One games veteran, Paula Carroll, is in Limerick this weekend, renewing old friendships forged as they blazed the trail for athletes with disabilities.
Paula, from Kilmore West in Dublin, has, by her own account, won “tons” of medals, mostly in gymnastics.
She said: “My last games were Belfast in 2008. I had won five gold at the World games in North Carolina in 1999.”
She is now engaged in the Special Olympics Alps programme established for retired Special Olympics athletes.
Her mentor, Ann Ford, said: “For Paula and her friends the games gives them a great opportunity to meet up. She competed in her first games when she was eight.”
This has been an exceptionally busy year for Paula. Ann explained: “She had her 40th birthday and some of her former athlete friends also had their 40th. So there were a lot of parties.”
As part of the Alps programme, participants are given various challenges for which, gold, silver, and bronze pins are awarded.
Paula is now working towards her gold Alps Pin, having already been awarded silver and bronze.
The weather yesterday posed an challenge at the medical centre. Maeve Johnston, graduating as a physiotherapist from Trinity College, this month, said: “We have lots of athletes coming in with sore eyes caused by sun cream running down their foreheads with perspiration. We have been using loads of tissues and wipes.”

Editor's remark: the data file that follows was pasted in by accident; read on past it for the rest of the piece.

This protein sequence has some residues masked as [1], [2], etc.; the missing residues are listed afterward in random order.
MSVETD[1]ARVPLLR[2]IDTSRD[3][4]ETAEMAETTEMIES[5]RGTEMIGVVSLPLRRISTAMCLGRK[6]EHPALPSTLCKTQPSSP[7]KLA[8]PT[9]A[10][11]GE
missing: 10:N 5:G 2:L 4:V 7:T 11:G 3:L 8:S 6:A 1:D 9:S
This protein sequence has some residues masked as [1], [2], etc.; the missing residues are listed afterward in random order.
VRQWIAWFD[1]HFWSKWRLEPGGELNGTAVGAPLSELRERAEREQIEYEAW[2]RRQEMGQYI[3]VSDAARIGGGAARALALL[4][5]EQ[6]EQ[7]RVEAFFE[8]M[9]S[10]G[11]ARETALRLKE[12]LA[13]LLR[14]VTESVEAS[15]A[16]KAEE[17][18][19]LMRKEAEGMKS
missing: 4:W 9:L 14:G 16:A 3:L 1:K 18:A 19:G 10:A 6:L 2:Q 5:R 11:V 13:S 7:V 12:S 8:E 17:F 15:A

Maeve, 23, who comes from Clonmel, said after the games her big mission will be job-hunting.
She said: “Many physiotherapists are going to New Zealand, Singapore, and the UK. Being a volunteer at the games gives you a great insight into people with disabilities.”
Jessica Rudd from Inistioge, Co Kilkenny, had the task of keeping the outside world in touch with the games. A graduate in equine science, she said: “I am going around taking pictures posting them on Twitter.”
To join the games volunteer corps, Jessica had to get leave from her summer job at her partner’s restaurant, Circle of Friends in Kilkenny. “I would like to work in the horse breeding industry,” she said.
Eileen Manning from New Ross was with her daughter, Maria, 23, who was competing in the 50m and 25m track events.
She said: “Maria was so excited that she started to wave to everybody as she ran.”
Hundreds of people posted greetings on the large message board.
Rugby pundit Alan Quinlan was the first with “Best wishes and good luck to all the athletes”.